7. Consider Past Jobs
Looking into your past jobs could be the key to finding your future dream career. Think back throughout your jobs and what you enjoyed the most and what you didn’t enjoy. The aim is to get more of what you enjoyed and less of what you didn’t enjoy in your dream job.
8. Turn a Hobby into a Business
"Do what you love and you’ll never work a day in your life”, could be the link to your future career happiness. Maybe you’re a keen baker, gardener or photographer and never considered turning these hobbies into a lucrative business idea. There are so many skills and professions in high demand, that a side-line could be a really good option. In the case of a lot of businesses, they start small, and are usually not an overnight success. It could be something you could grow steadily whilst continuing in your present job or alongside family commitments, which also then takes the pressure off whilst you build up your network of customers.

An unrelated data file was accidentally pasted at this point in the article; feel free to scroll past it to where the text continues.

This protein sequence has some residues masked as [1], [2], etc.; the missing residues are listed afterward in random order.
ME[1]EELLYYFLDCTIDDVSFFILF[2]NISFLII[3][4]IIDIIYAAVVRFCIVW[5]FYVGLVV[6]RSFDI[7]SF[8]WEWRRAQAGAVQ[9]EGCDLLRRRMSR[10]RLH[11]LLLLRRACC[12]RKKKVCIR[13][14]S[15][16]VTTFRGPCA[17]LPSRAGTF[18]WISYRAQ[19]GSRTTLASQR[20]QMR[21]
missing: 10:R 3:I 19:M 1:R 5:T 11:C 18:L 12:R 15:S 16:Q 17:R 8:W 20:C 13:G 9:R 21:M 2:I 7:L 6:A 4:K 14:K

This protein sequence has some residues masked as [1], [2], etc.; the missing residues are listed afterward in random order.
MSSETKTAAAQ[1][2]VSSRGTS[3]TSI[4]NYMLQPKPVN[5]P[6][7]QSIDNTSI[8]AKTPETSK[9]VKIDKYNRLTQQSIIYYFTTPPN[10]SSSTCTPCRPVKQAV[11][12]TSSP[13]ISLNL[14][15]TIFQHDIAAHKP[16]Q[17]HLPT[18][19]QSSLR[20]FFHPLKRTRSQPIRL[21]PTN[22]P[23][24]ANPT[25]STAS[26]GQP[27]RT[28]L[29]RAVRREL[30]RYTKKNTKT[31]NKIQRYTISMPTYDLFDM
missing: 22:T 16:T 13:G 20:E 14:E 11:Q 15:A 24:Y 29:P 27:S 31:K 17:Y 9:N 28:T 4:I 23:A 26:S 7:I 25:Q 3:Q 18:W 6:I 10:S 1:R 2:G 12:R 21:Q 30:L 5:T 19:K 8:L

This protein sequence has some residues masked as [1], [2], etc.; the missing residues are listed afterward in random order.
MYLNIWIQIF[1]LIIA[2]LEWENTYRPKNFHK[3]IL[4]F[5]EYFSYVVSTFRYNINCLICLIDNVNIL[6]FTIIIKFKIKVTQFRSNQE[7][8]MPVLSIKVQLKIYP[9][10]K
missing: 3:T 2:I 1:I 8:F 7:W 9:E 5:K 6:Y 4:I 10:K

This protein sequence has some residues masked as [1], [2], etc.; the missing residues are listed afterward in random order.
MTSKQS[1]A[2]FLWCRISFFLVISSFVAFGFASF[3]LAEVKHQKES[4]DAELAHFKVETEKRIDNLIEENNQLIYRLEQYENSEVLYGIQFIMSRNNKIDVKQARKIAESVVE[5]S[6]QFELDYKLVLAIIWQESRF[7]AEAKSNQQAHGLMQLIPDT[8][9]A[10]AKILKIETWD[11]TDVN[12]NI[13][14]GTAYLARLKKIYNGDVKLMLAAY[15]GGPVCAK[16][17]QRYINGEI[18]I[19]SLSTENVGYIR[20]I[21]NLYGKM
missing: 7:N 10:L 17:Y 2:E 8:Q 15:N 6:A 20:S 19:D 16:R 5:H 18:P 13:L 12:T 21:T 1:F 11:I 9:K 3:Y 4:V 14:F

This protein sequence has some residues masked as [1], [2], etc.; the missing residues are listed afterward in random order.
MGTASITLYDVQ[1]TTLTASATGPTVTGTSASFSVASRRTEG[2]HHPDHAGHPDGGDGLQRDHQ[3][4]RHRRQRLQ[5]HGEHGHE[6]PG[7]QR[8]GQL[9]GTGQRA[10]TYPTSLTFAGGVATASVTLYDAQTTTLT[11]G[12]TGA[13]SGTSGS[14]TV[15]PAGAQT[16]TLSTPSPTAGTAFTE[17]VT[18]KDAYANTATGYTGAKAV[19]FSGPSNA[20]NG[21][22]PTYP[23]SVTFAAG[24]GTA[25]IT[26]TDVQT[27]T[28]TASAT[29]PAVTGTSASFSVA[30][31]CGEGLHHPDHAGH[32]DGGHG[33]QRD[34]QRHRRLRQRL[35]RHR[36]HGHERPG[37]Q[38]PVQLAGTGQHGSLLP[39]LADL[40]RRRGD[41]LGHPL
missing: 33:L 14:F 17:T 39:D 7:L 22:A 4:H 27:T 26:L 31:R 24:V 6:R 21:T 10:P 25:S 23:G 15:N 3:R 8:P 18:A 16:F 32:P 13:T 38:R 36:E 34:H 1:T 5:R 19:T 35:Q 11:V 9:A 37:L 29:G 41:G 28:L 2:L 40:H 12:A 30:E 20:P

9. Make a Plan
So you have researched your options and identified your skills, now it’s time to make a plan. Firstly, look at what is achievable and when it can be achieved by. You may want to set short term and long term goals and break your plan down into achievable goals to help chart your progress. Initially, if it’s a long-term plan of a career change or setting up a new business, consider what courses and skills you might need to update to make this happen. Again, there are many free online courses and take a look through courses at your local college. Also, who can assist you with plan? Do you know people doing the job who can help or perhaps friends and family who can put in a word with their contacts? Using your resources will be key you now.
10. Prepare your job search toolkit
You are also going to need a really strong job search toolkit and job search strategy to help your dream become a reality. In order to compete against other qualified candidates you will firstly need a strong CV and supporting cover letter which goes hand in hand. Ensure within the cover letter you clearly state the reasons for any career change and the transferable skills that you have to offer. Talk about all previous accomplishments, skills and experience and how they link with this dream role. Also, brush up on your interview skills and be prepared to talk more about why this is your job.